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Sunday, August 3, 2014

Three Times Lucky, written by Sheila Turnage. Puffin Books, Penguin. 2012. $8.99 ages 10 and up

"Right," he said, his voice going sullen. "Like we can out-detective Joe Starr. That's nuts, Mo. I'm doomed." "It's not nuts, and you're not doomed. You're desperate, is all. And it's like Miss Lana says: Desperation is the mother of invention." He looked at me, his face thoughtful. "Who's the daddy?" If Dale ever starts thinking in a straight line, he'll be a genius."

I could fill this post with some of my favorite passages throughout this fascinating and very funny novel. I highlighted many! I did it so that I can go back to savor the language all over again, and as often as I would like. I know that if I chose to share them all it would do nothing to deter your reading. The quotes would more likely be an enticement to get a copy and get right to it.

You need to know Mo LoBeau and her many friends who live and thrive in Tupelo Landing, North Carolina. You will not soon forget them, and you may even find yourself wishing that you lived there, too. It's been eleven years since Mo arrived, strapped to a raft in the river during a hurricane. Her rescue came at the hands of the 'Colonel' who has no recollection of the events that led to him being there just when Mo needed rescuing. Lucky? Mo certainly thinks so...

"Some say I was born unlucky that night. Not me. I say
I was born three times lucky.
Lucky once when my Upstream Mother tied me to a
makeshift raft and sent me swirling downstream to
safety. Lucky twice when the Colonel crashed his car and
stumbled to the creek just in time to snatch me from the
flood. Lucky three times when Miss Lana took me in like
I was her own, and kept me."

Mo often sends bottles with messages to her 'Upstream Mother' on the chance that she might discover her roots. She also keeps top secret chronicles that outline the events of her life, and include letters to her mother. Somebody must surely be missing the  little girl who got away.

When a detective from out of town comes looking to find the killer of one of Miss Lana's café customers, Mo cannot keep suppress her curiosity and her need to investigate the circumstances that led to Mr. Jesse's death. There's mystery afoot and Mo means to be in the middle of it, and she wants her best friend Dale right at her side. The clues are there, Mo is ready and she takes her detective work very seriously. In fact, she leads the people in town in the quest to determine what has happened to lead to Mr. Jesse's death.

The cast of characters is exceptional, written with humor and warmth. Mo steals the show. Her voice is resolutely original, filled with so much wit and charm that you wish she would step out of the book so you could give her a BIG hug!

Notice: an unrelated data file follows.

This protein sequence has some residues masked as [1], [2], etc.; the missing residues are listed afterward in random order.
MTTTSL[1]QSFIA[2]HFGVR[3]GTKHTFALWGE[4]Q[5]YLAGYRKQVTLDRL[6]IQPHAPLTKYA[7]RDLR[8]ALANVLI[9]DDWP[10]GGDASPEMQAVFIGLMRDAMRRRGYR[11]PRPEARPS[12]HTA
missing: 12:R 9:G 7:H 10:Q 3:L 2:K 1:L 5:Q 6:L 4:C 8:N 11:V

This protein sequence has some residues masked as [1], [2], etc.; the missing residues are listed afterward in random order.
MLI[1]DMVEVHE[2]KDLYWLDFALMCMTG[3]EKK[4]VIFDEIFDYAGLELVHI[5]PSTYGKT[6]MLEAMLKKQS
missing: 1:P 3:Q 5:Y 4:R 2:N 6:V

Here are just a few lines:

"I won't say out patrons are an ugly lot, but at 6:30 a.m.. they ain't pretty."

"Dale gets his green thumb from Miss Rose. I, personally, am practically
herbicidal. I've killed every plant I ever met, starting with my lima bean
sprout in kindergarten."

"The lunch crowd is the breakfast crowd shaved and combed."

"Already I didn't  like him.
Didn't like the starch in his shirt, or the crease in his
pants. Didn't like the hook of his nose, or the plane of his
cheekbones. Didn't like the skinny of his hips, or the shine
of his shoes. Mostly, I didn't like the way he didn't smile."

At this point, we have read to page 13.

I could go on and on. But, I promised that I would not do that, I think. I do want to share just one more of Mo's revelations:

 "Maybe there ain't no murder. Like the  fish weren't biting
and he died of boredom. It happens. Boredom kills. I've had
close brushes myself, during math."

Thankfully, after a twenty-eight year lull in writing novels, Sheila Turnage has 'turned' her attention to a story that is sure to be shared in families and classrooms where brilliant writing is honored. If you can read this book and not immediately want to share it, it will be a big surprise to me. I can't wait to shout it from the rooftops. It almost makes me wish that I were going back to school next month. I can imagine the joy of reading it, and talking about it, and savoring it all over again!

1 comment:

  1. I could not agree more with your comments.
    I could not put this book down. For some reason I could
    envision it as a stage play, the writing was so compelling.
    Certainly worthy of a Newbery nod.